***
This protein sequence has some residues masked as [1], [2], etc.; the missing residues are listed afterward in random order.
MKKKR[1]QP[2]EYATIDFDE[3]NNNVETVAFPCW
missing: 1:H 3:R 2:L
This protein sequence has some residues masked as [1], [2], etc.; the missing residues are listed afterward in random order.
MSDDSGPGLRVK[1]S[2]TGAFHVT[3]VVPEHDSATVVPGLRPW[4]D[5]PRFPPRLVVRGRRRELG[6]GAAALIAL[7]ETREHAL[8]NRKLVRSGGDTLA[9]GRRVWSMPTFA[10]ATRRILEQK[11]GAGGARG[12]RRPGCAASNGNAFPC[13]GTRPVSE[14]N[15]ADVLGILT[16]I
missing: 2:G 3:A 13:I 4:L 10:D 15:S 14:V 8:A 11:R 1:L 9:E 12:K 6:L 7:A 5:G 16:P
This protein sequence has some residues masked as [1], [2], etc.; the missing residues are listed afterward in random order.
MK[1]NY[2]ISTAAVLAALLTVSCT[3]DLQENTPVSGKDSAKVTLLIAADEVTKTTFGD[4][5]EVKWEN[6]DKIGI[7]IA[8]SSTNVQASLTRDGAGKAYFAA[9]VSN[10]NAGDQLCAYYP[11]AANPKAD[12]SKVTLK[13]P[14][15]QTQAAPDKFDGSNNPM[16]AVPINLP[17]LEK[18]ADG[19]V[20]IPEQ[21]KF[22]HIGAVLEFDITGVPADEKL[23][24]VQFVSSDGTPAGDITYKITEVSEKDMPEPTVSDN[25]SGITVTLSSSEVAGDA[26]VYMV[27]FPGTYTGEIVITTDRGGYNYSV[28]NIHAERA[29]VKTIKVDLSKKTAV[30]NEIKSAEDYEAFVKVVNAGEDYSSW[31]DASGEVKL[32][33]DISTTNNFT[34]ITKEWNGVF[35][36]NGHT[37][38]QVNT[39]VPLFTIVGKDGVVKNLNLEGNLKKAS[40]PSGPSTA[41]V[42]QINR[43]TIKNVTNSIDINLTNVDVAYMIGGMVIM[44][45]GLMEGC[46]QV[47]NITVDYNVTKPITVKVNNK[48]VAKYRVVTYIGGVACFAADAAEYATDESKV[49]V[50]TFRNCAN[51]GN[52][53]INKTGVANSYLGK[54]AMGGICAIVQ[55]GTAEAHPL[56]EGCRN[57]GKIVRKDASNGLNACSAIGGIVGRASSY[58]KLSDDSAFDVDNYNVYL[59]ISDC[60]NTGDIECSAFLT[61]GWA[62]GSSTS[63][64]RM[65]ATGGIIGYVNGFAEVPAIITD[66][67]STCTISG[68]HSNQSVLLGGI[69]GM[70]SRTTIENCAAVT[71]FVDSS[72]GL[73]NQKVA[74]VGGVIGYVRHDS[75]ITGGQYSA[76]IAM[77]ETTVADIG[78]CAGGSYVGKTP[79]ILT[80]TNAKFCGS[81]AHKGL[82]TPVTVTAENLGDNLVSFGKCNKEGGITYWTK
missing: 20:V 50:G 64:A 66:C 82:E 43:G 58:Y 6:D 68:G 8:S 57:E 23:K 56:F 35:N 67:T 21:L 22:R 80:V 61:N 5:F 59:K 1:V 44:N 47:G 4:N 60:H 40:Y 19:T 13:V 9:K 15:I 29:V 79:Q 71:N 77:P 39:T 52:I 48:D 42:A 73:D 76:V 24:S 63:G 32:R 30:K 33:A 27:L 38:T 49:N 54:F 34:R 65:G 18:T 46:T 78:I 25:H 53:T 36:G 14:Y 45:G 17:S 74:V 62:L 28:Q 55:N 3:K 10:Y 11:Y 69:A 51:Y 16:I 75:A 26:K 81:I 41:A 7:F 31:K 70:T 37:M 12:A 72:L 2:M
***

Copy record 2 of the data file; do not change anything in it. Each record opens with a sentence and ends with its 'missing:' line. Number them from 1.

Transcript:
This protein sequence has some residues masked as [1], [2], etc.; the missing residues are listed afterward in random order.
MSDDSGPGLRVK[1]S[2]TGAFHVT[3]VVPEHDSATVVPGLRPW[4]D[5]PRFPPRLVVRGRRRELG[6]GAAALIAL[7]ETREHAL[8]NRKLVRSGGDTLA[9]GRRVWSMPTFA[10]ATRRILEQK[11]GAGGARG[12]RRPGCAASNGNAFPC[13]GTRPVSE[14]N[15]ADVLGILT[16]I
missing: 2:G 3:A 13:I 4:L 10:D 15:S 14:V 8:A 11:R 1:L 9:E 12:K 6:L 7:A 5:G 16:P